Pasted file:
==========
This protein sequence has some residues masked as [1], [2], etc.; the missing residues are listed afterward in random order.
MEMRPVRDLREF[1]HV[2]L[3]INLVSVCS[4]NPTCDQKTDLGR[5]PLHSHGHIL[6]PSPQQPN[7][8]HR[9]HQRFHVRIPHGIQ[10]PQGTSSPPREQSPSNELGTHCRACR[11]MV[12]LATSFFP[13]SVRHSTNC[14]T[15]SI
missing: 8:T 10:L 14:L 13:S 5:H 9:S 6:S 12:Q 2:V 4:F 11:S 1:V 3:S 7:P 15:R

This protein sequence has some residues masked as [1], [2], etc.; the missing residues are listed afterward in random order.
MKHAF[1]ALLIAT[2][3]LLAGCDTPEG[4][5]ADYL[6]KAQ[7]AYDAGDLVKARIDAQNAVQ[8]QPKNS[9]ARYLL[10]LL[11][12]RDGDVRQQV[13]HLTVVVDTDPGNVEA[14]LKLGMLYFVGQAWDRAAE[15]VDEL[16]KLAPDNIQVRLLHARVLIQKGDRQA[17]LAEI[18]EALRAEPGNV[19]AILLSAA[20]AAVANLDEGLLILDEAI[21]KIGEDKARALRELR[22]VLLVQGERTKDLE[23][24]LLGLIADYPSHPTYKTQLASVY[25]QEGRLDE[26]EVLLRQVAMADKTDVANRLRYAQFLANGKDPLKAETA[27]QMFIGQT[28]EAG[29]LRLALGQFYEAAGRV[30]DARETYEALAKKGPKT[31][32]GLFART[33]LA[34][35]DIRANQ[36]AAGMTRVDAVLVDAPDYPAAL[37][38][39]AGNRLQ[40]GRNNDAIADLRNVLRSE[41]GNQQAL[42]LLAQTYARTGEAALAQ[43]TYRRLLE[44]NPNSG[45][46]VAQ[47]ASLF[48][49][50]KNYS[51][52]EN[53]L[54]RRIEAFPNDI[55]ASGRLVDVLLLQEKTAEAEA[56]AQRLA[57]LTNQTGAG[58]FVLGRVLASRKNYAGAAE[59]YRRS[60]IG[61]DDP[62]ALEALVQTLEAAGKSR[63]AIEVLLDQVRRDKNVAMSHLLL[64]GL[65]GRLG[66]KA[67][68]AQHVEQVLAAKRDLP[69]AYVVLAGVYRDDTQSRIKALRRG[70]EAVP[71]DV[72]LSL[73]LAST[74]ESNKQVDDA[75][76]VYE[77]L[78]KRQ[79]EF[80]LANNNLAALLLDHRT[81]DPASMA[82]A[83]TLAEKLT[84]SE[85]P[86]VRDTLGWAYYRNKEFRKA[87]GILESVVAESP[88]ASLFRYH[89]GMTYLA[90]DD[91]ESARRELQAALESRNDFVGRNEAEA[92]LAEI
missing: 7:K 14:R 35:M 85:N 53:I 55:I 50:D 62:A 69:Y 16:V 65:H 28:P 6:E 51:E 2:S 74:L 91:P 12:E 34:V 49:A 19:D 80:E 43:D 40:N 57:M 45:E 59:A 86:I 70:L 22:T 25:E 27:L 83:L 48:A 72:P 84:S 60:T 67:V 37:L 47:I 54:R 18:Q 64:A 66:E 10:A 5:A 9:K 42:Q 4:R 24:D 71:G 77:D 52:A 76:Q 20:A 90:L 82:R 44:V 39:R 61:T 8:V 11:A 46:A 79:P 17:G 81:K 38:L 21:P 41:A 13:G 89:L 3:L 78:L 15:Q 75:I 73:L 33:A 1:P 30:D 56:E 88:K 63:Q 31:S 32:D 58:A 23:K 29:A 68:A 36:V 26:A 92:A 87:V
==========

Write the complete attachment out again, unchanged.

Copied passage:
This protein sequence has some residues masked as [1], [2], etc.; the missing residues are listed afterward in random order.
MEMRPVRDLREF[1]HV[2]L[3]INLVSVCS[4]NPTCDQKTDLGR[5]PLHSHGHIL[6]PSPQQPN[7][8]HR[9]HQRFHVRIPHGIQ[10]PQGTSSPPREQSPSNELGTHCRACR[11]MV[12]LATSFFP[13]SVRHSTNC[14]T[15]SI
missing: 8:T 10:L 14:L 13:S 5:H 9:S 6:S 12:Q 2:V 4:F 11:S 1:V 3:S 7:P 15:R

This protein sequence has some residues masked as [1], [2], etc.; the missing residues are listed afterward in random order.
MKHAF[1]ALLIAT[2][3]LLAGCDTPEG[4][5]ADYL[6]KAQ[7]AYDAGDLVKARIDAQNAVQ[8]QPKNS[9]ARYLL[10]LL[11][12]RDGDVRQQV[13]HLTVVVDTDPGNVEA[14]LKLGMLYFVGQAWDRAAE[15]VDEL[16]KLAPDNIQVRLLHARVLIQKGDRQA[17]LAEI[18]EALRAEPGNV[19]AILLSAA[20]AAVANLDEGLLILDEAI[21]KIGEDKARALRELR[22]VLLVQGERTKDLE[23][24]LLGLIADYPSHPTYKTQLASVY[25]QEGRLDE[26]EVLLRQVAMADKTDVANRLRYAQFLANGKDPLKAETA[27]QMFIGQT[28]EAG[29]LRLALGQFYEAAGRV[30]DARETYEALAKKGPKT[31][32]GLFART[33]LA[34][35]DIRANQ[36]AAGMTRVDAVLVDAPDYPAAL[37][38][39]AGNRLQ[40]GRNNDAIADLRNVLRSE[41]GNQQAL[42]LLAQTYARTGEAALAQ[43]TYRRLLE[44]NPNSG[45][46]VAQ[47]ASLF[48][49][50]KNYS[51][52]EN[53]L[54]RRIEAFPNDI[55]ASGRLVDVLLLQEKTAEAEA[56]AQRLA[57]LTNQTGAG[58]FVLGRVLASRKNYAGAAE[59]YRRS[60]IG[61]DDP[62]ALEALVQTLEAAGKSR[63]AIEVLLDQVRRDKNVAMSHLLL[64]GL[65]GRLG[66]KA[67][68]AQHVEQVLAAKRDLP[69]AYVVLAGVYRDDTQSRIKALRRG[70]EAVP[71]DV[72]LSL[73]LAST[74]ESNKQVDDA[75][76]VYE[77]L[78]KRQ[79]EF[80]LANNNLAALLLDHRT[81]DPASMA[82]A[83]TLAEKLT[84]SE[85]P[86]VRDTLGWAYYRNKEFRKA[87]GILESVVAESP[88]ASLFRYH[89]GMTYLA[90]DD[91]ESARRELQAALESRNDFVGRNEAEA[92]LAEI
missing: 7:K 14:R 35:M 85:N 53:I 55:I 50:D 62:A 69:Y 16:V 65:H 28:P 6:E 51:E 2:S 74:L 91:P 12:E 34:V 49:A 19:D 80:E 43:D 40:N 57:M 45:E 59:A 86:I 70:L 22:T 25:E 27:L 83:L 48:A 72:P 84:S 60:T 67:V 37:L 47:I 54:R 18:Q 64:A 66:E 10:A 5:A 9:K 42:Q 4:R 24:D 71:G 77:D 52:A 76:Q 20:A 90:L 82:R 44:V 39:R 61:T 8:V 11:A 46:A 79:P 17:G 81:K 38:L 21:P 41:A 13:G 89:L 3:L 78:L 15:Q 75:I 73:L 33:A 1:P 30:D 56:E 88:K 63:Q 31:S 32:D 58:A 23:K 29:A 68:A 36:V 26:A 92:A 87:V